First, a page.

71. 71. Logtalk parametric objects 43 :- object(line(_Name)). :- public([name/1, connects/2]). name(Name) :- parameter(1, Name). ... :- end_object. :- object(station(_Name)). :- public([name/1, connected/2, nearby/1, reachable/2]). name(Name) :- parameter(1, Name). ... :- end_object. PARAMETRIC OBJECT PARAMETRIC OBJECT Tuesday 9 July 13
  72. 72. Invoking a Logtak method Messages in Logtalk are expressed with the :: operator. For example: line(central)::connects(Station1, Station2) Answers all the stations connected by the line ‘central’ 44 Tuesday 9 July 13
  73. 73. Invoking a Logtak method Messages in Logtalk are expressed with the :: operator. For example: line(central)::connects(Station1, Station2) Answers all the stations connected by the line ‘central’ 44 Tuesday 9 July 13
  74. 74. The Java world 45 public abstract class Line { String name; public Line(String name) {this.name = name;} public abstract boolean connects(Station s1, Station s2); public abstract int segments(); } public abstract class Station { ... } public abstract class Metro { ... } Tuesday 9 July 13
  75. 75. The Java world 45 public abstract class Line { String name; public Line(String name) {this.name = name;} public abstract boolean connects(Station s1, Station s2); public abstract int segments(); } public abstract class Station { ... } public abstract class Metro { ... } @LObject(args={“name”}) @LMethod(name={“connects”}, args={“_”, “_”}) @LObject(args={“name”}) Tuesday 9 July 13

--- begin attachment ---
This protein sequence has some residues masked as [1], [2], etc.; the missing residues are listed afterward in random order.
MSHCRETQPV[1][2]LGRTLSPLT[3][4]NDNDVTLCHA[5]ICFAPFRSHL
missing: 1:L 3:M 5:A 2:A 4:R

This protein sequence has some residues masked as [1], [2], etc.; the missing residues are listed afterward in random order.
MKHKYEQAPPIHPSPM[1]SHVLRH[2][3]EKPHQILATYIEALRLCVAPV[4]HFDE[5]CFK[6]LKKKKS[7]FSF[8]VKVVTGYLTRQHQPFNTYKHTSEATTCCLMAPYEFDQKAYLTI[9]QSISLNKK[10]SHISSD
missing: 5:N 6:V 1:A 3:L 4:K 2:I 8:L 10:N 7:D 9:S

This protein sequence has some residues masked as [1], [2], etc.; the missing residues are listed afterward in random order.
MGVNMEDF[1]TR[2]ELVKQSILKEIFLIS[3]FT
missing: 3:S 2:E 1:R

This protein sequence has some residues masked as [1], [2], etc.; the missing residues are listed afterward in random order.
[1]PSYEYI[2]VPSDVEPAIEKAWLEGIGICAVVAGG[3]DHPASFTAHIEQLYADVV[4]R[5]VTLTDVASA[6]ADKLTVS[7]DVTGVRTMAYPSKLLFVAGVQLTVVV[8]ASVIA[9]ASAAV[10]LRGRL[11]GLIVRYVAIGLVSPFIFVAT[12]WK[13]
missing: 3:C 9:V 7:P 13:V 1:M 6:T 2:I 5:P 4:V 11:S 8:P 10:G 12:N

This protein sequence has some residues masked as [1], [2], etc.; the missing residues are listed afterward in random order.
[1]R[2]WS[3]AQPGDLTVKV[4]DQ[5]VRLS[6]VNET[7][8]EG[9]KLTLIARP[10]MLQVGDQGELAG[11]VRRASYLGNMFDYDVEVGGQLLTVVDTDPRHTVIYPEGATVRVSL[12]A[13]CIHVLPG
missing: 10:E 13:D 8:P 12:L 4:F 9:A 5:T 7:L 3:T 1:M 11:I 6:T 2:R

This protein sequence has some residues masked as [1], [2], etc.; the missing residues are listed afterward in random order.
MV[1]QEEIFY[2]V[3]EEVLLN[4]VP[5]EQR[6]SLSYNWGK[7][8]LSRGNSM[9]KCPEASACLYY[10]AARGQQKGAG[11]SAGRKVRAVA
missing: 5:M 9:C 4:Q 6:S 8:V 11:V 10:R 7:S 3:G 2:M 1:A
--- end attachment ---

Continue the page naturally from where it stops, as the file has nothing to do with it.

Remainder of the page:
76. 76. Mapping objects from the two worlds 46 Tuesday 9 July 13
  77. 77. Linguistic symbiosis challenges • Translating objects to logic terms (and back). • Mapping OO methods to logic queries. • Dealing with unbound variables. • Returning values from queries. • Managing multiplicity. 47 * Some of them presented a bit differently in: D'Hondt, Maja and Gybels, Kris and Jonckers, Viviane. Seamless integration of rule-based knowledge and object- oriented functionality with linguistic symbiosis. In Proceedings of the 2004 ACM symposium on Applied computing, SAC '04, pages 1328{1335, New York, NY, USA, 2004. ACM. * Tuesday 9 July 13
  78. 78. 48 Translating objects to logic terms Tuesday 9 July 13
  79. 79. 48 Translating objects to logic terms Tuesday 9 July 13
  80. 80. 48 Translating objects to logic terms Tuesday 9 July 13